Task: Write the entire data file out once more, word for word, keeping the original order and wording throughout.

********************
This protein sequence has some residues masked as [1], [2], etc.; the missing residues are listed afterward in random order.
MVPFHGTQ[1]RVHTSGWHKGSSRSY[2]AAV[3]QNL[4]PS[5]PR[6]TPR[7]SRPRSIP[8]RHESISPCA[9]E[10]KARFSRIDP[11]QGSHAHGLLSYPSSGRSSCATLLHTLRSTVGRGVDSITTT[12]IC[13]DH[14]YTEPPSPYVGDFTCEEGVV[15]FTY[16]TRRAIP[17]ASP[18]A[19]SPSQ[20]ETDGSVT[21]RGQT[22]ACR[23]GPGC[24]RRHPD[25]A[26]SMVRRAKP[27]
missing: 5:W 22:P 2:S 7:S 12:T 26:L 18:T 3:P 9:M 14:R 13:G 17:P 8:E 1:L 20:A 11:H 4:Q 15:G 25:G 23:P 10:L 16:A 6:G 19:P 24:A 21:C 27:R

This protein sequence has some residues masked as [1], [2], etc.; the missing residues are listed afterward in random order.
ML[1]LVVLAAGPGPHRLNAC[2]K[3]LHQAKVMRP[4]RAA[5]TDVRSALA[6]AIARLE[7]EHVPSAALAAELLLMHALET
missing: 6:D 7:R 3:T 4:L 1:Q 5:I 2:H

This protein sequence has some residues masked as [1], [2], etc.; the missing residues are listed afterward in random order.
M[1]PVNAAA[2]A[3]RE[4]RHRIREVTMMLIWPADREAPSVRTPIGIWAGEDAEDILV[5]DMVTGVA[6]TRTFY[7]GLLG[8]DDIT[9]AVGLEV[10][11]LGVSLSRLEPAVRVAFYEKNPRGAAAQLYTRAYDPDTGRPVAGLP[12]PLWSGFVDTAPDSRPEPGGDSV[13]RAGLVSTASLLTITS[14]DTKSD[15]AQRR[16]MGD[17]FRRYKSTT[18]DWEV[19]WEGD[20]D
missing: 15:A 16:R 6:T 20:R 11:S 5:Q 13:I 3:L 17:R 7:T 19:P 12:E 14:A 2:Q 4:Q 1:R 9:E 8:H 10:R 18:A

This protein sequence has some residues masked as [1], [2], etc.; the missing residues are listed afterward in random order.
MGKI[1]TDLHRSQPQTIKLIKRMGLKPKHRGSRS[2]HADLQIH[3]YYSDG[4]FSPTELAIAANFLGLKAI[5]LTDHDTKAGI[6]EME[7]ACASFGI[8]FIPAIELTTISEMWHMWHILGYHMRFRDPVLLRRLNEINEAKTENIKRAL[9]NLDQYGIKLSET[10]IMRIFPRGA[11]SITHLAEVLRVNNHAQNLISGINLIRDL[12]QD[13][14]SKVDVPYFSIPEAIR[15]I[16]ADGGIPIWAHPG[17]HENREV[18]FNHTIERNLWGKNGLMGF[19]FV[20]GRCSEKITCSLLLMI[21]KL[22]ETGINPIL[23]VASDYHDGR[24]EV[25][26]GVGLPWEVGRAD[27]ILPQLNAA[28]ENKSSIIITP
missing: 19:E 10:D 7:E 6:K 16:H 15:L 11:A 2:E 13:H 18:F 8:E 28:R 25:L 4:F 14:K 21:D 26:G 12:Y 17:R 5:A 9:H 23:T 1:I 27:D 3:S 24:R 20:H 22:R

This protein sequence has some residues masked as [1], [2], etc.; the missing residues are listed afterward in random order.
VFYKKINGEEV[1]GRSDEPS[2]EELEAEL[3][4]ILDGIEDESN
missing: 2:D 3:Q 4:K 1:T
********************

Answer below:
This protein sequence has some residues masked as [1], [2], etc.; the missing residues are listed afterward in random order.
MVPFHGTQ[1]RVHTSGWHKGSSRSY[2]AAV[3]QNL[4]PS[5]PR[6]TPR[7]SRPRSIP[8]RHESISPCA[9]E[10]KARFSRIDP[11]QGSHAHGLLSYPSSGRSSCATLLHTLRSTVGRGVDSITTT[12]IC[13]DH[14]YTEPPSPYVGDFTCEEGVV[15]FTY[16]TRRAIP[17]ASP[18]A[19]SPSQ[20]ETDGSVT[21]RGQT[22]ACR[23]GPGC[24]RRHPD[25]A[26]SMVRRAKP[27]
missing: 5:W 22:P 2:S 7:S 12:T 26:L 18:T 3:P 9:M 14:R 13:G 17:P 8:E 1:L 20:A 11:H 4:Q 15:G 25:G 23:P 10:L 16:A 6:G 19:P 24:A 21:C 27:R

This protein sequence has some residues masked as [1], [2], etc.; the missing residues are listed afterward in random order.
ML[1]LVVLAAGPGPHRLNAC[2]K[3]LHQAKVMRP[4]RAA[5]TDVRSALA[6]AIARLE[7]EHVPSAALAAELLLMHALET
missing: 6:D 7:R 3:T 4:L 1:Q 5:I 2:H

This protein sequence has some residues masked as [1], [2], etc.; the missing residues are listed afterward in random order.
M[1]PVNAAA[2]A[3]RE[4]RHRIREVTMMLIWPADREAPSVRTPIGIWAGEDAEDILV[5]DMVTGVA[6]TRTFY[7]GLLG[8]DDIT[9]AVGLEV[10][11]LGVSLSRLEPAVRVAFYEKNPRGAAAQLYTRAYDPDTGRPVAGLP[12]PLWSGFVDTAPDSRPEPGGDSV[13]RAGLVSTASLLTITS[14]DTKSD[15]AQRR[16]MGD[17]FRRYKSTT[18]DWEV[19]WEGD[20]D
missing: 15:A 16:R 6:T 20:R 11:S 5:Q 13:I 3:L 17:R 7:T 19:P 12:E 14:A 2:Q 4:Q 1:R 9:E 8:H 10:R 18:A

This protein sequence has some residues masked as [1], [2], etc.; the missing residues are listed afterward in random order.
MGKI[1]TDLHRSQPQTIKLIKRMGLKPKHRGSRS[2]HADLQIH[3]YYSDG[4]FSPTELAIAANFLGLKAI[5]LTDHDTKAGI[6]EME[7]ACASFGI[8]FIPAIELTTISEMWHMWHILGYHMRFRDPVLLRRLNEINEAKTENIKRAL[9]NLDQYGIKLSET[10]IMRIFPRGA[11]SITHLAEVLRVNNHAQNLISGINLIRDL[12]QD[13][14]SKVDVPYFSIPEAIR[15]I[16]ADGGIPIWAHPG[17]HENREV[18]FNHTIERNLWGKNGLMGF[19]FV[20]GRCSEKITCSLLLMI[21]KL[22]ETGINPIL[23]VASDYHDGR[24]EV[25][26]GVGLPWEVGRAD[27]ILPQLNAA[28]ENKSSIIITP
missing: 19:E 10:D 7:E 6:K 16:H 15:L 11:A 2:E 13:H 18:F 8:E 28:R 25:L 4:F 14:K 21:D 26:G 12:Y 17:R 5:A 9:H 23:T 1:I 27:D 3:S 24:R 20:H 22:R

This protein sequence has some residues masked as [1], [2], etc.; the missing residues are listed afterward in random order.
VFYKKINGEEV[1]GRSDEPS[2]EELEAEL[3][4]ILDGIEDESN
missing: 2:D 3:Q 4:K 1:T